“It's a danger for Turkey because if Islamic State decide that Turkey is an enemy (and launch an attack) then Turkey becomes like Egypt ... That's the end of tourism,” he said.

Turkey's experience with a range of security threats, from Kurdish militants who fought a three-decade insurgency in its southeast to leftist extremist groups behind urban bombings, has left it with a formidable domestic intelligence agency.

But officials in Ankara estimate there are foreigners from more than 80 nations fighting in Syria and Iraq and say it is unreasonable for Turkey to act as “lone gatekeeper”, stopping individuals who have traveled freely from their countries of residence after being radicalized at home.

“I don't think anyone has to worry about capabilities, but it's the scale of the threat and the speed it's evolving that any country would struggle with,” said the first European diplomat. “And Turkey finds itself right on the front line.”

You May Like

Video Analysts: Beijing Parade a 'Bazaar' of Stolen Technology

Show commemorating victory over Japan in World War II involved long, medium and short range missiles, a range of tanks and 200 fighter aircraft More

Bernie Sanders Surge Reflects US Shift on Socialism

Although most analysts say it is unlikely he will get the Democratic nomination, Sanders' campaign opens up questions and issues that are otherwise marginalized More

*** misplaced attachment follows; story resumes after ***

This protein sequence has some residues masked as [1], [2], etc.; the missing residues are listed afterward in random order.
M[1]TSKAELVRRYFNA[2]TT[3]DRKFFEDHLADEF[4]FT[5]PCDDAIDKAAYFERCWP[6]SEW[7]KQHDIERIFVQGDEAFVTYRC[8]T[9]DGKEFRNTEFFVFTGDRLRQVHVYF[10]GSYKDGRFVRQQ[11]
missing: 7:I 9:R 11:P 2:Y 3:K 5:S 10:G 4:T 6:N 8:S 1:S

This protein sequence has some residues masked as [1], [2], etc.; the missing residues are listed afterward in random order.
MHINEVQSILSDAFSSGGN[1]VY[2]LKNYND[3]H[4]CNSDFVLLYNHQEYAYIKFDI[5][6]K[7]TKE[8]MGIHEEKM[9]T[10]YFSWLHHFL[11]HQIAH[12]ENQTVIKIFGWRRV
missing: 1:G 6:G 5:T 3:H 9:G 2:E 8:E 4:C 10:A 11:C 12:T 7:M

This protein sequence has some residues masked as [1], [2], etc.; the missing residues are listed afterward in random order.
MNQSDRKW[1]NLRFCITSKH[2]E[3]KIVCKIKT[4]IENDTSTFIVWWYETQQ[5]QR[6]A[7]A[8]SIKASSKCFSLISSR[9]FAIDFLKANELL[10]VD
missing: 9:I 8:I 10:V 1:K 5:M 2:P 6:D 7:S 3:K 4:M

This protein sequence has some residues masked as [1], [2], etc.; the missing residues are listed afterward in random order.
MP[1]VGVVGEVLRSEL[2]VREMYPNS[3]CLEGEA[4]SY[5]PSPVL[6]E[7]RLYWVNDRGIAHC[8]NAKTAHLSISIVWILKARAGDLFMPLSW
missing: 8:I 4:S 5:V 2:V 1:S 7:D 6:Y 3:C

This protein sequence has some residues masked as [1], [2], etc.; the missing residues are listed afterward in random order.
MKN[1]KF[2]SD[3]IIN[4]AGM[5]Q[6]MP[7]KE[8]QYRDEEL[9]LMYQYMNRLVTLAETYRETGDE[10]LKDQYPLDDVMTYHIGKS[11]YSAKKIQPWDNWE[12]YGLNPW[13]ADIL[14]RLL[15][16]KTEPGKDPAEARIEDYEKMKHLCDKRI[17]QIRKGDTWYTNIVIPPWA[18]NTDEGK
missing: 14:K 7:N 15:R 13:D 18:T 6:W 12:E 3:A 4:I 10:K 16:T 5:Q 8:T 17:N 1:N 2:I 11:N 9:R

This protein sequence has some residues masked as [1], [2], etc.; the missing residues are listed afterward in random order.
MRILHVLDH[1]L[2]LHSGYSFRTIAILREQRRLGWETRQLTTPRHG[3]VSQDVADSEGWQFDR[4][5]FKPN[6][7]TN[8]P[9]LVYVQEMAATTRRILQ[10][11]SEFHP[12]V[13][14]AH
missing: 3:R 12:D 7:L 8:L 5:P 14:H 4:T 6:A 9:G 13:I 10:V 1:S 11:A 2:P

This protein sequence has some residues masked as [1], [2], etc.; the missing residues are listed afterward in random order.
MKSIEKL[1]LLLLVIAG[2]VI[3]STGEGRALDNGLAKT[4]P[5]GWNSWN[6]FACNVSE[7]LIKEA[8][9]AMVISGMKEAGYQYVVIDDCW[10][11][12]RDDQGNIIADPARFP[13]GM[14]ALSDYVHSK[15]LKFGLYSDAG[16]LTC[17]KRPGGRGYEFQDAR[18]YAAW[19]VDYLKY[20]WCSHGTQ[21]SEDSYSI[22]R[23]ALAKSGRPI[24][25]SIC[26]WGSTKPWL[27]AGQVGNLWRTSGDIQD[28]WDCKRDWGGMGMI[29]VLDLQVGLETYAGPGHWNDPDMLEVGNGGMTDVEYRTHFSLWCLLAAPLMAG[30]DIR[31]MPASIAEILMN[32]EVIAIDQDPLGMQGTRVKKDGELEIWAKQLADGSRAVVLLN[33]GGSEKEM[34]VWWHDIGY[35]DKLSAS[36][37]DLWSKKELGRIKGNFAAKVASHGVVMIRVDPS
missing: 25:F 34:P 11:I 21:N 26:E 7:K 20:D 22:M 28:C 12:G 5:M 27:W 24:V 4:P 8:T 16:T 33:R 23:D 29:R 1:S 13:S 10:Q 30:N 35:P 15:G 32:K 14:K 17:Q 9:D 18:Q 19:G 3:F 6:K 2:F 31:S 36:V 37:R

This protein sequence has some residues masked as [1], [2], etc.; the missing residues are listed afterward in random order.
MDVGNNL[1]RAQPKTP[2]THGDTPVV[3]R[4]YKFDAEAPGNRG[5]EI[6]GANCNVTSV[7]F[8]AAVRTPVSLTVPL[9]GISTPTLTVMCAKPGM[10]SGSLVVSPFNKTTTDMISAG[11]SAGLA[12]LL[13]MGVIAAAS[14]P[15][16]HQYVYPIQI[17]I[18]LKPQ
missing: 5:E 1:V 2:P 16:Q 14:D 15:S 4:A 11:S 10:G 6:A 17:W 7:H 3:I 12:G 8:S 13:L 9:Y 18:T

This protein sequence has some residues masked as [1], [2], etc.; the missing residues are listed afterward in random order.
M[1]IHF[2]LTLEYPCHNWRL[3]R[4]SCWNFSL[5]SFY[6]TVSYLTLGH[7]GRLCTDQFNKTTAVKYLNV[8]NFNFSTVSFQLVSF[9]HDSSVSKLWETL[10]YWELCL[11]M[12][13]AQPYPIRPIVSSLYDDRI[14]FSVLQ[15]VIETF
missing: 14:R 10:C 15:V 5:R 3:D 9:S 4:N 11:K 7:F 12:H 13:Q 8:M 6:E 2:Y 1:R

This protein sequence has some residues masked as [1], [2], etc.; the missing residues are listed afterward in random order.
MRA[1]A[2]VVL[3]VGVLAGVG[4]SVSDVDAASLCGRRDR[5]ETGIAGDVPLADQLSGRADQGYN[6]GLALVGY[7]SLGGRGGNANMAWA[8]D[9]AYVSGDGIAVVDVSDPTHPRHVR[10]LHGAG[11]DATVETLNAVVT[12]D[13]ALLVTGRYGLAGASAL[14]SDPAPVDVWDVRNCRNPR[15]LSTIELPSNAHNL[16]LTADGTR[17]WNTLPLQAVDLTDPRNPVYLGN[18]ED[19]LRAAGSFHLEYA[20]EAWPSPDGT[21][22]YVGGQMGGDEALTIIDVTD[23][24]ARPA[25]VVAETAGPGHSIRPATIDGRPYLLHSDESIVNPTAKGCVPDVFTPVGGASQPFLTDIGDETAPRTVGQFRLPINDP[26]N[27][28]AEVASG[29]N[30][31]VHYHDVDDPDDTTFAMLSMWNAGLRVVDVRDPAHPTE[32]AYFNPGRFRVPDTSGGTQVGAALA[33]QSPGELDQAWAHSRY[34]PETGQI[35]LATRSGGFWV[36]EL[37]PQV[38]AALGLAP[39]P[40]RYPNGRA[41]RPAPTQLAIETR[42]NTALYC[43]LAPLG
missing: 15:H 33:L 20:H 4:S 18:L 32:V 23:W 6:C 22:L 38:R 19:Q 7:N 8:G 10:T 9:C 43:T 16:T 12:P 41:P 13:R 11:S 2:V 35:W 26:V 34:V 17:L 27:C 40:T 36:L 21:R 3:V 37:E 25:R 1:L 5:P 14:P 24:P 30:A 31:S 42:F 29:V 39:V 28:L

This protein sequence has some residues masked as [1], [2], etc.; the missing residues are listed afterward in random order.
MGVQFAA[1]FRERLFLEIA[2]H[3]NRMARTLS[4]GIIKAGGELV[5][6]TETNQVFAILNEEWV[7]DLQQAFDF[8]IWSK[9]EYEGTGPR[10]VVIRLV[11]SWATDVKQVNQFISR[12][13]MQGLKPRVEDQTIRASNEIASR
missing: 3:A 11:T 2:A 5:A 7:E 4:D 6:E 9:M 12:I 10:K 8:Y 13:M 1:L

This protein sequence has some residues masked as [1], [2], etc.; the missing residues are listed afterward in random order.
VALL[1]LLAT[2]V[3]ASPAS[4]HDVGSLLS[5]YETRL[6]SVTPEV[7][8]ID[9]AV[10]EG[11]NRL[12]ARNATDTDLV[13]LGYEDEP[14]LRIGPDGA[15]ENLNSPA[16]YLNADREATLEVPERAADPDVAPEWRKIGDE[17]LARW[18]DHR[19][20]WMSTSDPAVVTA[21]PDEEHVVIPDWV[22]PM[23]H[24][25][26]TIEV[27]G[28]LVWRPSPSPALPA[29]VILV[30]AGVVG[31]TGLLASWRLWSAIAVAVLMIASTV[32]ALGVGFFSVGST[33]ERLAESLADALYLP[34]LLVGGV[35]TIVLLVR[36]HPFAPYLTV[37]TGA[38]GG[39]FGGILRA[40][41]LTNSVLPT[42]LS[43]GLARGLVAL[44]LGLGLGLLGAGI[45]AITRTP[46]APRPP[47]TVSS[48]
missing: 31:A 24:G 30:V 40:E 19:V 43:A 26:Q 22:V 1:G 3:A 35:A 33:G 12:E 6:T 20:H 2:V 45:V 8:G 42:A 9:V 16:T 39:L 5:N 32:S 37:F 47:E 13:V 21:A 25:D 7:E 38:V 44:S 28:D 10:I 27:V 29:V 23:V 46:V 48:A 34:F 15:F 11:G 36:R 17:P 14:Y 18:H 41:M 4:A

Video On IS Frontline, Kurdish Fighters Ready for Offensive

Peshmerga soldiers say although they need more heavy artillery, they are poised to take the fight to the Islamic State extremists on their turf More

This forum has been closed.
Comment Sorting
Comments
     
by: Tom Morris from: San Diego
August 26, 2014 2:08 PM
The man without God is spiritually dead.
Look at them killing without caring about life and live like animals.

Featured Videos

Your JavaScript is turned off or you have an old version of Adobe's Flash Player. Get the latest Flash player.
Drowned Migrant Toddler Photo Triggers European Outragei
X
Henry Ridgwell
September 04, 2015 11:36 AM
The harrowing picture of a drowned three-year-old Syrian boy washed up on a Turkish beach appears to have galvanized Europe’s leaders into doing more to address the refugee crisis. France, Germany and Italy issued a joint call Thursday for compulsory quotas of refugees for all EU states. But there were chaotic scenes in Hungary as police tried to force migrants off a train heading for Austria. Henry Ridgwell has more. And a caution, some of the images in this report may be disturbing.
Video

Video Drowned Migrant Toddler Photo Triggers European Outrage